Special needs adoption from a Jewish perspective.

Special needs adoption from a Jewish perspective.

Saturday, August 24, 2013

Blogs I follow

There are a few blogs that I follow especially closely.  I have read their stories back to the beginning of the blog, and have been following them for the past year and a half in real time.

First is the Musser family.  Until their tenth child was born with Trisomy 21, they were just a large, rural, Christian family living in Amish country in Pennsylvania. Little Verity introduced her mom to the Down syndrome community, and opened her eyes to the plight of children with disabilities in foreign orphanages and institutions. While still learning the ropes of taking care of a special needs baby, they committed to adopting a little girl with T21 in Bulgaria. This child, whom they would name Katie, turned out to suffer from much more than a chromosomal variation.  Warehoused in a substandard orphanage, she was literally starved, weighing less than 10 lbs. when they brought her home at almost 10 years of age.  While they nurtured her and healed her from the years of neglect, the Mussers realized that many other children in the same institution are similarly suffering.  Susanna Musser singlehandedly publicized the Pleven orphanage, inspiring dozens of families to adopt children with various disabilities from there, as well as bringing about structural changes in the orphanage itself.  They recently adopted one more child from there themselves, a boy with Cerebral Palsy who was about to age out of the international adoption program.  Susanna writes beautifully and passionately, not shying away from showing the tough side of special needs adoption, while also clearly portraying the beauty in it. She is highly motivated by her Christian faith, and refers to it often, but communicates her own experience independently of the New Testament quotes. She also includes many beautiful photographs of her lovely children.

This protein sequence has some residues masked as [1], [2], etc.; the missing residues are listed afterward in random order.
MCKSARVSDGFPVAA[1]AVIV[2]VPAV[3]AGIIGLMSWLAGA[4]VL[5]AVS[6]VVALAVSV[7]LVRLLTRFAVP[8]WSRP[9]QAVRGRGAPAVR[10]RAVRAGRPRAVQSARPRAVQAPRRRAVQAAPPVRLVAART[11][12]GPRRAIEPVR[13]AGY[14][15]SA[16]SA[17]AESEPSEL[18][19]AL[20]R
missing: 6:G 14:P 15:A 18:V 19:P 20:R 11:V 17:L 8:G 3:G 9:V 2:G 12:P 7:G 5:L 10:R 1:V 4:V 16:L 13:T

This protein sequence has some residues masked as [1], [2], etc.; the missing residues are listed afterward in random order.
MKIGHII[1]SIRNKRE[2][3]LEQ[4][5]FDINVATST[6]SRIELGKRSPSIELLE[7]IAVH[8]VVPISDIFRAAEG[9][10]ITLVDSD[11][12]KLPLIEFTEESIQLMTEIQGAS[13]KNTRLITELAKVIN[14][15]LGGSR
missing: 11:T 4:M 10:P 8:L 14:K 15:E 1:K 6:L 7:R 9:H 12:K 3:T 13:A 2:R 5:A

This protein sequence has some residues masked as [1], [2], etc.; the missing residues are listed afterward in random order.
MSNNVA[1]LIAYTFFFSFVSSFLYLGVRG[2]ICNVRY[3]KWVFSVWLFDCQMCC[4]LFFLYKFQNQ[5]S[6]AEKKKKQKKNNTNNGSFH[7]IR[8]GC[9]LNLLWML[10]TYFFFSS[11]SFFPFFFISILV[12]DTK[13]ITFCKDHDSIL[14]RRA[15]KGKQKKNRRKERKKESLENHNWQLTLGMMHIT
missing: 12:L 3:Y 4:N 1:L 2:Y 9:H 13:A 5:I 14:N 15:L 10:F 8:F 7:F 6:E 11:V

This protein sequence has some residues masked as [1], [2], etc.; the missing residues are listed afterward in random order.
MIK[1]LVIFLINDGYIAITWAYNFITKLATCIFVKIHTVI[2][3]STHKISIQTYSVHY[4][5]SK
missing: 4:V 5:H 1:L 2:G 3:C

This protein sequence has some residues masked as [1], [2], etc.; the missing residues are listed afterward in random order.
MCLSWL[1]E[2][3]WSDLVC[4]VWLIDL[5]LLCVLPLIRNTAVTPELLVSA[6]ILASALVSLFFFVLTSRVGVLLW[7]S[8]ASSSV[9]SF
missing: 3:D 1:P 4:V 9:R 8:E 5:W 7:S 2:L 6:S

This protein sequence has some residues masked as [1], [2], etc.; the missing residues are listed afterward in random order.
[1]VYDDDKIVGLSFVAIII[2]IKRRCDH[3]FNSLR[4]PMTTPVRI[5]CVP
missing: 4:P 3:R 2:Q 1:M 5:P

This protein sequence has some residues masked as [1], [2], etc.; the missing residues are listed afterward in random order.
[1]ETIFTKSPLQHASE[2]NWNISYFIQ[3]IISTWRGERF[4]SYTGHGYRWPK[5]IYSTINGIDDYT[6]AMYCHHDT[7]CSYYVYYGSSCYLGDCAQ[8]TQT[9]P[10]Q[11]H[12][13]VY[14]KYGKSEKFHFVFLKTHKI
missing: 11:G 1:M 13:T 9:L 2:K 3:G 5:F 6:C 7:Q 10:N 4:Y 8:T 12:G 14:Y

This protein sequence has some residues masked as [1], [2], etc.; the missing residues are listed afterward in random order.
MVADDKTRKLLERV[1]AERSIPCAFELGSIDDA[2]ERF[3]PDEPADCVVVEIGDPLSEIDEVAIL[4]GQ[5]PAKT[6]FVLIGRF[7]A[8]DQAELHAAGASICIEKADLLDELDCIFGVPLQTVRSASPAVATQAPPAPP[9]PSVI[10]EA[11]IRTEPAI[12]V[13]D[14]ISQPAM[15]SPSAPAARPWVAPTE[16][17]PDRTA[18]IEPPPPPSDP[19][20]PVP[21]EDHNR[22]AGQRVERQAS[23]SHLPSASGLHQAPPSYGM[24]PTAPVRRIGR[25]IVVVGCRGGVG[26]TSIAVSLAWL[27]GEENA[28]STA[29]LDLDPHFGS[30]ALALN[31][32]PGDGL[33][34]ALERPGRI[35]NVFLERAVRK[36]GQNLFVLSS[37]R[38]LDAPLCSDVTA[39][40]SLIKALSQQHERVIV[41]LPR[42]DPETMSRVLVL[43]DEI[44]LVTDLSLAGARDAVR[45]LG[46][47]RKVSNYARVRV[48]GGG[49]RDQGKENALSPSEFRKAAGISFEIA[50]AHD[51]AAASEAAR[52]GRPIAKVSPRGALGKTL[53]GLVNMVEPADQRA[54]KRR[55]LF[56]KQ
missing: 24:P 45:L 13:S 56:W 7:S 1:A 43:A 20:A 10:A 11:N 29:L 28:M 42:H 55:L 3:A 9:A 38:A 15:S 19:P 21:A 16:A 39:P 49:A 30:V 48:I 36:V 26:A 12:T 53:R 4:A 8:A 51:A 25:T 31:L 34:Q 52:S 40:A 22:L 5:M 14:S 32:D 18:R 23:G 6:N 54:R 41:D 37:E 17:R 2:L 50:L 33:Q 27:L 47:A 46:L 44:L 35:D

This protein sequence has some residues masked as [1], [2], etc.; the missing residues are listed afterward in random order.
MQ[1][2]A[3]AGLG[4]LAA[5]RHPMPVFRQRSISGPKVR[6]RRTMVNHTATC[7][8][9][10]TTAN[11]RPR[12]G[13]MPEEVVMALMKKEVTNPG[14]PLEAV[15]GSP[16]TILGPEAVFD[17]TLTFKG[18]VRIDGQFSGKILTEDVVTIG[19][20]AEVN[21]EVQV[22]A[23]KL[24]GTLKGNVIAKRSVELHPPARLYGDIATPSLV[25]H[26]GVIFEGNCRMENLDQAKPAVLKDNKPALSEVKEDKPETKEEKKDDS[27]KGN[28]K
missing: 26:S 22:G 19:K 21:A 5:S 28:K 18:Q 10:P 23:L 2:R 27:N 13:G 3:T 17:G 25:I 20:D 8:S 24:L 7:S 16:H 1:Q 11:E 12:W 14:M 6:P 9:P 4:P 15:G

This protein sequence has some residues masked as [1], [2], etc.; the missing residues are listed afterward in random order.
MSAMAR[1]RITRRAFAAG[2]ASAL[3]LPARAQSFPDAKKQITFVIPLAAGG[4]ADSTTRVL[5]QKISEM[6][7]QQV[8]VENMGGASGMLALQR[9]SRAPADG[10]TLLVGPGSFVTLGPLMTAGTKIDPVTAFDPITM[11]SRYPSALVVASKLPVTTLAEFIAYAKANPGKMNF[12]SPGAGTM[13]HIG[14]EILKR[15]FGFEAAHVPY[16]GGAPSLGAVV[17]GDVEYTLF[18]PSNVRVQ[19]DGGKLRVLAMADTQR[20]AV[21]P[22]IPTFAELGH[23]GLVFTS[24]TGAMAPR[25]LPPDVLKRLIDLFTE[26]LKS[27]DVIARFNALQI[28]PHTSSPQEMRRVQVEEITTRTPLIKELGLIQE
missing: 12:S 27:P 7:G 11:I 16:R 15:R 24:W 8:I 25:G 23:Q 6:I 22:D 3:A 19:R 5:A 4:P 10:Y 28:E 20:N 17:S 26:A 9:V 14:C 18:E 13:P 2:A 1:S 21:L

Then there is the Alan family.  Renee has professional background as a therapist, and she and her husband have fostered many children with and without disabilities before embarking on an adoption. They adopted a 5-year-old girl with severe Cerebral Palsy in early 2012.  Unlike Susanna, Renee found her child's institution to be surprisingly good.  The children appeared to be well taken care of, and well adjusted as a result. It was clear that they desperately needed families, though, as no opportunities awaited them once they would grow up. Like Susanna, she advocated tirelessly for the children she had met, until the vast majority of those eligible for adoption have been adopted.  She writes in a more rambling, Hemingway-esque style, offering minute details and weaving multiple thoughts into each blog post.  She also punctuates her writing with New Testament quotes, but the value of her writing is in the realistic picture she paints of the experience of special needs adoption.  More recently she returned to Ukraine to adopt 3 more children with special needs, and has been writing extensively about FAS, CP, and other issues.

Finally, there is the Spring family. Their youngest child (from Leah's first marriage) has Trisomy 21. They were not expecting to conceive any more children, but after Leah traveled to Eastern Europe with her friend Shelley Bedford to assist with her adoption, they realized that adopting another child with T21 was the right choice for them. They have since adopted 3 boys from Serbia, all with T21. Like Susanna and Renee, Leah has been advocating for adoption of children from similar circumstances, in her case, Serbian orphans. Leah's writing is mostly conversational, offering a very comfortable perspective into her daily life.  While she is also Christian, religion does not play a major role on her blog, which is refreshing!

There are many other stories I follow -- just look on the right side-bar!  But these are the most consistently informative reads on this subject.

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